Ans. Yes, theatre has changed and I am quite happy with some of the things I see in small town India. People like Ratan Thiyam, Jabbar Patel, Panikker, and others are doing a good job.

In Lucknow, Kanpur, Jabalpur, Sholapur. These are places with limited means, they have no resources, no spaces, yet they have imagination. And their imagination is in abundance. They dramatize novels, poems, stories and convey the meanings to the audiences.

Rural India is devastated by the damage done through the electronic media. Yet, these efforts are on. See its like you need the good and bad both. Else, who will recognise the good? So, its okay, as long as there are efforts to do good work, the resources do not really matter. Yes, I also see some urban theatre, and it is not very good.


Q. We are coming back to an early question, but what for you is the timeless beauty of Agra Bazaar and Charandas Chor which makes these plays endure so?

Ans. The communicability and humour of Agra Bazaar is high. People come to see it to get a glimpse of a medley of things. They over all attract people because guess everybody likes to see the reality, the ethos of a market, and Agra Bazaar depicts it well.

Now everybody knows the story of Charandas Chor, but before they learnt of the story Charandas Chor stunned people. They could not believe that this light, humourous play will stop rollicking and end in the end that it has. Many people feel why can’t Charandas make the compromise and live happily with the Queen, so they do not understand the value of the Chor’s truth. So they are shocked when he is killed, and gradually it dawns on them. That makes the play attractive. Now that people know the story, they still find the conflict between corruption and truth interesting; guess they all relate to it in some way, in the modern world.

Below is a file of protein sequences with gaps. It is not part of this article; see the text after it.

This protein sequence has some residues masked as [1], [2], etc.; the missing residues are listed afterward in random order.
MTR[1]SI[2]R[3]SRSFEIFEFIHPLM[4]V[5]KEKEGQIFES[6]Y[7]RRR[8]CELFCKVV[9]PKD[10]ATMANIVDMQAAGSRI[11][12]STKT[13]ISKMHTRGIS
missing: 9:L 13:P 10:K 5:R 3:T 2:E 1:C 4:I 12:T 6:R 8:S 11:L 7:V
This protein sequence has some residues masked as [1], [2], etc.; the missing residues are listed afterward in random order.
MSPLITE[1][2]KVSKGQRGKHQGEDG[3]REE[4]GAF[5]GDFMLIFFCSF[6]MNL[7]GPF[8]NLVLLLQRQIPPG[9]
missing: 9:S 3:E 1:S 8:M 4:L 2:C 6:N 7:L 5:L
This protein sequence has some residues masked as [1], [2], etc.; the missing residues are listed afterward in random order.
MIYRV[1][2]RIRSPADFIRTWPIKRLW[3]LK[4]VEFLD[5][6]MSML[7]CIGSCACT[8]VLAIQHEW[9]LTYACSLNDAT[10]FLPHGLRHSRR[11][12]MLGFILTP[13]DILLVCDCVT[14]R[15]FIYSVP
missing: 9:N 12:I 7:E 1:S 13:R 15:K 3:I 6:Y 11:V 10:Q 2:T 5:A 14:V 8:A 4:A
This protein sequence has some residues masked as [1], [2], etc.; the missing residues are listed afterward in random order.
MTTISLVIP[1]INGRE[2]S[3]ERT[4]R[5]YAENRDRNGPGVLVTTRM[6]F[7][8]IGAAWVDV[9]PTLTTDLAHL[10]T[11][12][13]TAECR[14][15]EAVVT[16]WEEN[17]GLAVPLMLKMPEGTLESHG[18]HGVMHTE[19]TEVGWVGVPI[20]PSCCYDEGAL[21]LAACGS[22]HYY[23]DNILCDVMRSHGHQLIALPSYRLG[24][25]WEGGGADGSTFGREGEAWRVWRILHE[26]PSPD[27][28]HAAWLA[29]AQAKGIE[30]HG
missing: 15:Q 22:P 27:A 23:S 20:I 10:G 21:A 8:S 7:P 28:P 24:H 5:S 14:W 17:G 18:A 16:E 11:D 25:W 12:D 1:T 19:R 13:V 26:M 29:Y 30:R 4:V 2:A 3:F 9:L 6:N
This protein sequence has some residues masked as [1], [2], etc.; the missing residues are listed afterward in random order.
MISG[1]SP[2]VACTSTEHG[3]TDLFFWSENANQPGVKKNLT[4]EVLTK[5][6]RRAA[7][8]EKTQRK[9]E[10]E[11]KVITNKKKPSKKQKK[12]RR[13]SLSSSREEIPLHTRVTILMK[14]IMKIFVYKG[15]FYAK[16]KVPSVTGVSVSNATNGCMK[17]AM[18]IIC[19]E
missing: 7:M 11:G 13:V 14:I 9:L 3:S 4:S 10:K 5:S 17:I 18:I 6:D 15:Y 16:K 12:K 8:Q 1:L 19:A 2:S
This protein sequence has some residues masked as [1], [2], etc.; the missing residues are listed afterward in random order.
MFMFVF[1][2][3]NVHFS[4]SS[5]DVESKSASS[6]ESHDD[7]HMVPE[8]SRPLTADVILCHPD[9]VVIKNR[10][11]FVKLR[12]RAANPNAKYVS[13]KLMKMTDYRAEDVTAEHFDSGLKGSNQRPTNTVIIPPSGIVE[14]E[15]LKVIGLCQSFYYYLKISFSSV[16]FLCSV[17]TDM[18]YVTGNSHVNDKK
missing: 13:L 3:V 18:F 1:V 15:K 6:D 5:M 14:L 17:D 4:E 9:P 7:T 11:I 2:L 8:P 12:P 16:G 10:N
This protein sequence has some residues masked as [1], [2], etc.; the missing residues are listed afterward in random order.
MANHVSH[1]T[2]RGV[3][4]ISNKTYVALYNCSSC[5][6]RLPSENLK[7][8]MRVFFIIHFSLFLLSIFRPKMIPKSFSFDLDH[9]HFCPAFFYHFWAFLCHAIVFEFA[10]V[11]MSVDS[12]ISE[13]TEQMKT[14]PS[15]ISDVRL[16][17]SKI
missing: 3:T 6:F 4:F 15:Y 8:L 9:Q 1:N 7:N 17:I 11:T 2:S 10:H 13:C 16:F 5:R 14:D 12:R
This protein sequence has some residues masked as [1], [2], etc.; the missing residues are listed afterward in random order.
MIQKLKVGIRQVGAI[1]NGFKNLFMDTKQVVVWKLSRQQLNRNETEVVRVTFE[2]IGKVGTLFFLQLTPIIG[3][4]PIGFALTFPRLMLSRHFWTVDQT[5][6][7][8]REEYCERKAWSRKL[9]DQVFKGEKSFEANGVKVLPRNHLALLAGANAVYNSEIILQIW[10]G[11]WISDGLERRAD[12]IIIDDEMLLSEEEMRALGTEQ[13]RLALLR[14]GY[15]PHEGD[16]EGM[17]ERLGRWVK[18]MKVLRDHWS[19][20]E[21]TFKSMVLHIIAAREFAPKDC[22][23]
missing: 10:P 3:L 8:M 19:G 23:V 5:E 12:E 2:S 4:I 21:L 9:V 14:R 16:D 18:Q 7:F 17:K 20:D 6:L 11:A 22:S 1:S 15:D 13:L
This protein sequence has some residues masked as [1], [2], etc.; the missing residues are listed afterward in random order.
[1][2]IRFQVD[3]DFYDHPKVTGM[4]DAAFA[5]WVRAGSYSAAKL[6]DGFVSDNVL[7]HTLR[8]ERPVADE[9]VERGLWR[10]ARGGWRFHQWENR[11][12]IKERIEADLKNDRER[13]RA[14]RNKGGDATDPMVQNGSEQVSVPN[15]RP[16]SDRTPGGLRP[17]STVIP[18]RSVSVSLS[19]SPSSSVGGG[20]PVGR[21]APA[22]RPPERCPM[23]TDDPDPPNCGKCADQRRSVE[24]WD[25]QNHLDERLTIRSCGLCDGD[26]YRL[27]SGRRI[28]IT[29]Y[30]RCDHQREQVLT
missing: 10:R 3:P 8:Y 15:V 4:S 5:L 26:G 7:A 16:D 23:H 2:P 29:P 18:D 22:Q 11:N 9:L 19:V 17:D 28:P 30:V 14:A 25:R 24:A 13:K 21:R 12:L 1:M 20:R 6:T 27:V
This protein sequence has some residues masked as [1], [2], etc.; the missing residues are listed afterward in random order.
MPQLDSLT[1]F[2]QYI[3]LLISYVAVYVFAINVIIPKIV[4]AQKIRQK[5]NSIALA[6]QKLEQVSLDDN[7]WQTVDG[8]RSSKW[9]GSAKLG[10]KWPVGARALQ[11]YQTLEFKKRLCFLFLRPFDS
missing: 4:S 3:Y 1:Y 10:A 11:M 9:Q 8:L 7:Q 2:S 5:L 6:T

Q. You have a world of your own with your Chhattisgarhi performers. What is that world like?

Ans. Despite great destruction of life and folk theatre by the media and the films, and the other urban developmental patters, we do not feel that folk is dead. In fact, it is thriving. There is something good and healthy about folk which nourishes many contemporary thoughts and keeps alive the tradition and brings it alive in the body political.

So there is a lot of hope, much more than I can say about many urban places. However, I do not know much. Yet, the economies of the small town India is different. The sabzi wallah comes to your door to sell his wares. You rub shoulders with the rural, you imbibe learnings and maybe values. The culture stays alive. What is in the city? The super malls and packaged food. Where is a culture in it?

I am not for economic deprivation for the rural India, but we must be sensitive to cultural loss. See my life in Bhopal. There is a fundamentalist government. Food, shelter, acting space, welfare of the troop, train tickets, everything is a struggle. I have to fight hard for our rights; I have to fight hard to avoid the suffocation.

This entry was posted on Monday, June 14th, 2010 at 6:06 pm and is filed under Other. You can follow any responses to this entry through the RSS 2.0 feed. You can leave a response, or trackback from your own site.

One comment

 1 

Amandeep, This was excellent. Thanks!I liked best these lines – “You know, its strange but true that the urban actors I work with are more inhibited. While the rural actors who are illiterate respond better to lines, to gestures, mannerisms, and songs” – How education takes away our sponteinity.
Julia

June 15th, 2010 at 1:24 pm